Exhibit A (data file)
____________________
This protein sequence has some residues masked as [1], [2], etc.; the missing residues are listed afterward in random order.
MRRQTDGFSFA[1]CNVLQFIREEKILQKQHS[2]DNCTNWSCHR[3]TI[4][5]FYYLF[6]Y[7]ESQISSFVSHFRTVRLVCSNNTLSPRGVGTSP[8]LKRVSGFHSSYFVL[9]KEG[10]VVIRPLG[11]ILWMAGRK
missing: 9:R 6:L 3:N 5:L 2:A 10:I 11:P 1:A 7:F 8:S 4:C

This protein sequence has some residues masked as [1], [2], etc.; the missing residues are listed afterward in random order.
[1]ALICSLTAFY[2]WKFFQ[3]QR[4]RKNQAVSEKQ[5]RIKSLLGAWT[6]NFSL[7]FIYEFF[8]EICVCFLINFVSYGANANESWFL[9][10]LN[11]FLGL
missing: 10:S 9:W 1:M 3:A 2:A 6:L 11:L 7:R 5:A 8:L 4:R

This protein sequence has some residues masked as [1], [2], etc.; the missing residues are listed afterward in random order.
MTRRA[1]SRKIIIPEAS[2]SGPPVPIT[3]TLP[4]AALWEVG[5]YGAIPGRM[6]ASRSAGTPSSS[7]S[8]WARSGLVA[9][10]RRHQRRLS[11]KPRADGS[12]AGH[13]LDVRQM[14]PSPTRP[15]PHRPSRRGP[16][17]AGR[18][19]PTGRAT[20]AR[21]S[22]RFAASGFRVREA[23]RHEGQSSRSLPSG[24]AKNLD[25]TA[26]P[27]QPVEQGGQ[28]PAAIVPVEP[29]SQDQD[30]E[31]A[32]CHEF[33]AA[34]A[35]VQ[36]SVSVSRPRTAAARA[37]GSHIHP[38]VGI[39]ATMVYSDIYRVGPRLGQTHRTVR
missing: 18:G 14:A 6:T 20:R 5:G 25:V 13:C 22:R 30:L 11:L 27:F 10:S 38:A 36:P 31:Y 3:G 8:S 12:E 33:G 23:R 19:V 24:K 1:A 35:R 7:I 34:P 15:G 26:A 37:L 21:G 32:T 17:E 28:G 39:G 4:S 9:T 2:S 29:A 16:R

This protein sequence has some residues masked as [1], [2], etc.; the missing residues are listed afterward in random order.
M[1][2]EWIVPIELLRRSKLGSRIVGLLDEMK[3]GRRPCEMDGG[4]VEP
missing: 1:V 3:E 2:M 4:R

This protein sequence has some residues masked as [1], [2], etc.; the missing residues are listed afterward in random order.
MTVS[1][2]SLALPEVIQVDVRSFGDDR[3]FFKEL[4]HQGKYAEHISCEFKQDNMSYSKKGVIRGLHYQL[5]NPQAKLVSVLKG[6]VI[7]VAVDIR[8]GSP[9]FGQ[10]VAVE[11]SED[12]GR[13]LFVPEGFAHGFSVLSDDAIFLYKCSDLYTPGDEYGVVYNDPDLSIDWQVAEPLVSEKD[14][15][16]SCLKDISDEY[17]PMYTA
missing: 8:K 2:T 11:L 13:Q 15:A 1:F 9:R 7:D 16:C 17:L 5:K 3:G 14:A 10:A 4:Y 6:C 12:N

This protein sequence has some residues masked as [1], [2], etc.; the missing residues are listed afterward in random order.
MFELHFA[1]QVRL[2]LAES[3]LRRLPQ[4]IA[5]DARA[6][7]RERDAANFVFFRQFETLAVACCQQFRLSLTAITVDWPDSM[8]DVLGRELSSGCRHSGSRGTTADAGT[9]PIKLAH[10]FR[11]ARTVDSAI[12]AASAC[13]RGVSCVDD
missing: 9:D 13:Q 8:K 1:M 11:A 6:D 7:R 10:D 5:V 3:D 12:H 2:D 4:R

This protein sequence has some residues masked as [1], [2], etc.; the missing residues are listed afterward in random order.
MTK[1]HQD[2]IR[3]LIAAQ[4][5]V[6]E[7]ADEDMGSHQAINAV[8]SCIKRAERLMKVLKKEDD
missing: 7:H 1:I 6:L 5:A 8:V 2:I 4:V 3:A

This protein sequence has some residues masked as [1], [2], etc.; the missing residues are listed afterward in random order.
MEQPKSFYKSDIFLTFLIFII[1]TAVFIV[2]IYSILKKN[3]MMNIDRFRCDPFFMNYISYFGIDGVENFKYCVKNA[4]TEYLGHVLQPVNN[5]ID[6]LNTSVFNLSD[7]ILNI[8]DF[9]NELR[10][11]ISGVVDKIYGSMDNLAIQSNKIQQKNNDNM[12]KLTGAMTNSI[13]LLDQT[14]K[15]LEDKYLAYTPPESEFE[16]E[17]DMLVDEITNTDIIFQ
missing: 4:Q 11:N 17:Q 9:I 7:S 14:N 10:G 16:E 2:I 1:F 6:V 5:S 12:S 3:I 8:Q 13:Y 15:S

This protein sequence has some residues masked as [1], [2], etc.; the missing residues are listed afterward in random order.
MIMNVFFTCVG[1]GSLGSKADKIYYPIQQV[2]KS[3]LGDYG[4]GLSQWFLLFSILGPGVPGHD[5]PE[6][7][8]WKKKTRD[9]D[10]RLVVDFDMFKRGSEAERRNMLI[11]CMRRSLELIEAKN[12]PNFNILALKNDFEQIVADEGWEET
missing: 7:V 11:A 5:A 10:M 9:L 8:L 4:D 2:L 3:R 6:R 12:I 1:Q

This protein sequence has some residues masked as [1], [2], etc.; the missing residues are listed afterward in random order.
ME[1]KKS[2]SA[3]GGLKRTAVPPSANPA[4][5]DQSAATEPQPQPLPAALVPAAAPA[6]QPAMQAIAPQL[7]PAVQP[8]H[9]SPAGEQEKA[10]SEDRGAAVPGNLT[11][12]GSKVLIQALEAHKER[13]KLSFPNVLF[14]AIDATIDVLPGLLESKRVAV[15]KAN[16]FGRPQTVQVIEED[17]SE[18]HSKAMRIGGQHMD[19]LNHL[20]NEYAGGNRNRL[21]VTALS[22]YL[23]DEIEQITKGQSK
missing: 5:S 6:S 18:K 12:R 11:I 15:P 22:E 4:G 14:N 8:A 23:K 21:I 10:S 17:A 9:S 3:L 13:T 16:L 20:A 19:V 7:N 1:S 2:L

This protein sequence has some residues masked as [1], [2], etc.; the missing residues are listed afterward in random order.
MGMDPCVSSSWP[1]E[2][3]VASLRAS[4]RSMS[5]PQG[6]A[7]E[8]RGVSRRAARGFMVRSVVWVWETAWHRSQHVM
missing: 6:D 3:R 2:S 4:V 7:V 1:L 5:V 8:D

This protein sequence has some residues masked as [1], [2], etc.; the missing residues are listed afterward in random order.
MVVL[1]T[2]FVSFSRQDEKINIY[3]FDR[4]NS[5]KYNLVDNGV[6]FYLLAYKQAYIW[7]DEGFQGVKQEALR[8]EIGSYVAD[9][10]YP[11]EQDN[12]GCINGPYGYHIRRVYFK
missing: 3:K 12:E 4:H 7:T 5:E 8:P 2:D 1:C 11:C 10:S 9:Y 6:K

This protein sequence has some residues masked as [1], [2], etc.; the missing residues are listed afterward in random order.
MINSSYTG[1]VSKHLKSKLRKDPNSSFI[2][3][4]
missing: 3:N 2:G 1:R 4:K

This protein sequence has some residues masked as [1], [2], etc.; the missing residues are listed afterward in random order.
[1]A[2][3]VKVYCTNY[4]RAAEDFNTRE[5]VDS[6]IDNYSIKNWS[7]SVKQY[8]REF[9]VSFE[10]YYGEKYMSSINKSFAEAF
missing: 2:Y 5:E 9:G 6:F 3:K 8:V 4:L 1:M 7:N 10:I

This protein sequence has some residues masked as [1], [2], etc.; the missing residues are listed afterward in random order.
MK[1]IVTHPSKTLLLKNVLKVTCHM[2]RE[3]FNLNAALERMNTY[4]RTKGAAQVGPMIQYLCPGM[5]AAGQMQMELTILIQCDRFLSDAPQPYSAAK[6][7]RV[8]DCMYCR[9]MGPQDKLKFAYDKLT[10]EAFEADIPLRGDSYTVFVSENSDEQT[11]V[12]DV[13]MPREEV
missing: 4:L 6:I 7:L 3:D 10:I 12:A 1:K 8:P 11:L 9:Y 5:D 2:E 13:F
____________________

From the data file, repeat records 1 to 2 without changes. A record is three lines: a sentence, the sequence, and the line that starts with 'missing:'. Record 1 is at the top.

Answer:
This protein sequence has some residues masked as [1], [2], etc.; the missing residues are listed afterward in random order.
MRRQTDGFSFA[1]CNVLQFIREEKILQKQHS[2]DNCTNWSCHR[3]TI[4][5]FYYLF[6]Y[7]ESQISSFVSHFRTVRLVCSNNTLSPRGVGTSP[8]LKRVSGFHSSYFVL[9]KEG[10]VVIRPLG[11]ILWMAGRK
missing: 9:R 6:L 3:N 5:L 2:A 10:I 11:P 1:A 7:F 8:S 4:C

This protein sequence has some residues masked as [1], [2], etc.; the missing residues are listed afterward in random order.
[1]ALICSLTAFY[2]WKFFQ[3]QR[4]RKNQAVSEKQ[5]RIKSLLGAWT[6]NFSL[7]FIYEFF[8]EICVCFLINFVSYGANANESWFL[9][10]LN[11]FLGL
missing: 10:S 9:W 1:M 3:A 2:A 6:L 11:L 7:R 5:A 8:L 4:R